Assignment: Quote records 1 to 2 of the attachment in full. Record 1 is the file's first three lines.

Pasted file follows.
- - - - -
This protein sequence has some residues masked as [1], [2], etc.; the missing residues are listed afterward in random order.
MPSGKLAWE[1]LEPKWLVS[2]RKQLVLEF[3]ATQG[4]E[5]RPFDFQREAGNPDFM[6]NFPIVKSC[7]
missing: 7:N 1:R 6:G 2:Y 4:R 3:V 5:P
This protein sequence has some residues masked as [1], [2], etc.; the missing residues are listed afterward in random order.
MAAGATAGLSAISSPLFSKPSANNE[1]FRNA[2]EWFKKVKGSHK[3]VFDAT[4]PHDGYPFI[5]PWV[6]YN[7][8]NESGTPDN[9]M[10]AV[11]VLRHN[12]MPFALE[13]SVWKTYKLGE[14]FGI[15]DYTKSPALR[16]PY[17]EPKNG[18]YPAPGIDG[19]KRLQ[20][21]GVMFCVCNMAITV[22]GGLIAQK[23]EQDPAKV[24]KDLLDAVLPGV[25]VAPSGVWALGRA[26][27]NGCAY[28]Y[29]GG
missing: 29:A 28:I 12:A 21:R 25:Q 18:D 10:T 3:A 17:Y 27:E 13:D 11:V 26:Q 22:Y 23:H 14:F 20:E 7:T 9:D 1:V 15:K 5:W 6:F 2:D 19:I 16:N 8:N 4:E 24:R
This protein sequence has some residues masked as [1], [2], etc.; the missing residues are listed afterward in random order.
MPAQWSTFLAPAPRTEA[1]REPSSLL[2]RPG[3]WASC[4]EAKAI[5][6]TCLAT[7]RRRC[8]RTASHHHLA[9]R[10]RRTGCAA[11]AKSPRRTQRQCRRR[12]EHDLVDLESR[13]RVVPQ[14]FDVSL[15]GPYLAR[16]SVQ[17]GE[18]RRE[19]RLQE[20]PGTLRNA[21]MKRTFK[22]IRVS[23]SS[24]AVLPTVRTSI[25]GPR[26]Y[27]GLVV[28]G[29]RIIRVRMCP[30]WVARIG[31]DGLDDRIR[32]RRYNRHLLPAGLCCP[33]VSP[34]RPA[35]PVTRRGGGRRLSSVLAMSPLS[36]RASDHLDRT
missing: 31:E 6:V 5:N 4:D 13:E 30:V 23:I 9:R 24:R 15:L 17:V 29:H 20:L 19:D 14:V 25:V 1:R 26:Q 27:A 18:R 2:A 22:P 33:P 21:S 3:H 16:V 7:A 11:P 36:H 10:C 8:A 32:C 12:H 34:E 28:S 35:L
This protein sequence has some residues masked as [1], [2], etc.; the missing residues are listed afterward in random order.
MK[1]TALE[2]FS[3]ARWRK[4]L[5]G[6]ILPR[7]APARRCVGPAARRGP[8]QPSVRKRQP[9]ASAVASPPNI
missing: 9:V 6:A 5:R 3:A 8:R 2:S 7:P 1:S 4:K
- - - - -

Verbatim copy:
This protein sequence has some residues masked as [1], [2], etc.; the missing residues are listed afterward in random order.
MPSGKLAWE[1]LEPKWLVS[2]RKQLVLEF[3]ATQG[4]E[5]RPFDFQREAGNPDFM[6]NFPIVKSC[7]
missing: 7:N 1:R 6:G 2:Y 4:R 3:V 5:P
This protein sequence has some residues masked as [1], [2], etc.; the missing residues are listed afterward in random order.
MAAGATAGLSAISSPLFSKPSANNE[1]FRNA[2]EWFKKVKGSHK[3]VFDAT[4]PHDGYPFI[5]PWV[6]YN[7][8]NESGTPDN[9]M[10]AV[11]VLRHN[12]MPFALE[13]SVWKTYKLGE[14]FGI[15]DYTKSPALR[16]PY[17]EPKNG[18]YPAPGIDG[19]KRLQ[20][21]GVMFCVCNMAITV[22]GGLIAQK[23]EQDPAKV[24]KDLLDAVLPGV[25]VAPSGVWALGRA[26][27]NGCAY[28]Y[29]GG
missing: 29:A 28:I 12:A 21:R 25:Q 18:D 10:T 3:A 17:Y 27:E 13:D 11:V 26:Q 22:Y 23:H 14:F 20:E 7:T 9:D 1:V 15:K 5:W 6:F 2:D 19:I 16:N 8:N 4:E 24:R